Structural Bioinformatics Library
Template C++ / Python API for developping structural bioinformatics applications.

Authors: F. Cazals and T. Dreyfus and S. Loriot
Surface areas and volumes of molecular models are fundamental quantities in structural bioinformatics. Two widely used models are the van der Waals model and the solventaccessible models". The programs of Space_filling_model_surface_volume compute the surface area and the volume of a model defined by a union of balls, following the two aforementioned models. The underlying algorithm partitions the volume into the restrictions of the balls to their respective Voronoi cells [32] , exploiting properties of the complex of the balls. Two points need to be stressed.
Surface area and volume computations are numerically challenging, due to the geometric constructions involved . Unlike all previous approaches which have systematically used fixed precision floating point (FP) calculations, programs of Space_filling_model_surface_volume use advanced numerics (interval arithmetic and calculations on degree two algebraic numbers) to certify the surface areas and volumes reported. That is, all results are returned in the form of an interval of FP numbers, which is certified to contain the true result. This strategy has been used to shown that (i) calculations based solely on FP numbers systematically incur errors — of typically 20%, and (ii) that the running time overhead of applications of Space_filling_model_surface_volume is of about two.
The computation of restrictions being based on the complex of the balls processed, it is possible to compute along the way information on cavities of the model.
To recap, the main features of Space_filling_model_surface_volume are as follows:
Calculation of surface areas and volumes for a whole molecular model, or on a per ball basis – see package Union_of_balls_surface_volume_3. For the particular case of an atomic model of a protein, surface areas and volumes are also reported on a per residue level.
Calculation of the Betti numbers of the union of balls, which respectively characterize the number of connected components, the number of tunnels, and the number of cavities (i.e. pockets inside the molecule) – see package Betti_numbers.
Dissection of the surface area into its connected components. In particular, for a connected molecule, the surface areas of the cavities are returned – see package Union_of_balls_surface_volume_3.
Computation of the volume of the cavities, if any – see package Union_of_balls_surface_volume_3.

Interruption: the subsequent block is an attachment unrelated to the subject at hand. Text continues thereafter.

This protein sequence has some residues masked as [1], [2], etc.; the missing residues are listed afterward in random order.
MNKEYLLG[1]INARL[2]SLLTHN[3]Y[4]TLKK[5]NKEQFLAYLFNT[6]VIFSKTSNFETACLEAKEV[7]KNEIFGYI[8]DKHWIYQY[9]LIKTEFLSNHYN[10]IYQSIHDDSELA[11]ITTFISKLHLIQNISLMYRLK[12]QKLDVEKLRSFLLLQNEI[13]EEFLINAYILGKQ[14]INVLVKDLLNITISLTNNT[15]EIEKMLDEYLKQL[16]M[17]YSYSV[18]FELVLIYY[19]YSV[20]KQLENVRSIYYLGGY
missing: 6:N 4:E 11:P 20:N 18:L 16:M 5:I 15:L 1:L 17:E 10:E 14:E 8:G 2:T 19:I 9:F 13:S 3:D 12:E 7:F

A union of five balls in 3D. This union decomposes into five restrictions, each bounded by spherical caps and planar faces. The 1skeleton of the restrictions are represented by green curves. 
This section presents the program .
We consider a collection of balls, namely . We assume that the coordinates of the center, and the radius of each ball are rational numbers. We wish to compute the volume of the domain , as well as the surface area of its boundary .
We denote the Voronoi region of ball in the Voronoi (power) diagram of the balls, and we define the restriction of the ball as its intersection with its Voronoi region, that is . A restriction is termed exposed if it contributes to the boundary of the union.
As proved in [32] and illustrated on Fig. Restrictions, it is sufficient to compute restrictions to report surfaces and volumes:
These facts also account for the difficulty of computing surfaces and volumes, from a numerical standpoint. To understand why, it should be observed that two types of points are found on the boundary of a restriction:
The coordinates of these points appear in the formulae for the volume and surface area of a restriction, whence the need to compute them accurately. In a nutshell, these points can be handled in two ways, namely using interval arithmetic or using exact number types (rational numbers or algebraic numbers). The former is a fast strategy providing coarse approximations of the coordinates, while the latter provides more precise approximations, at the cost of more intensive calculations. Combining these strategies, we define the following three levels of precision:
In any case, a surface area or a volume is returned as an interval certified to contain the exact unknown value. See [32] for the typical width of these intervals.
The main input of is a collection of balls from which the (power) Voronoi diagram will be computed. The file format used is a text file listing the balls. A basic calculation is launched as follows:
> sblvorlumetxt.exe f data/spheres.txt directory results verbose outputprefix log boundaryviewer vmd
File Name  Description 
3D Spheres text file  A list of 3D spheres (a line contains the coordinates and the radius of one sphere)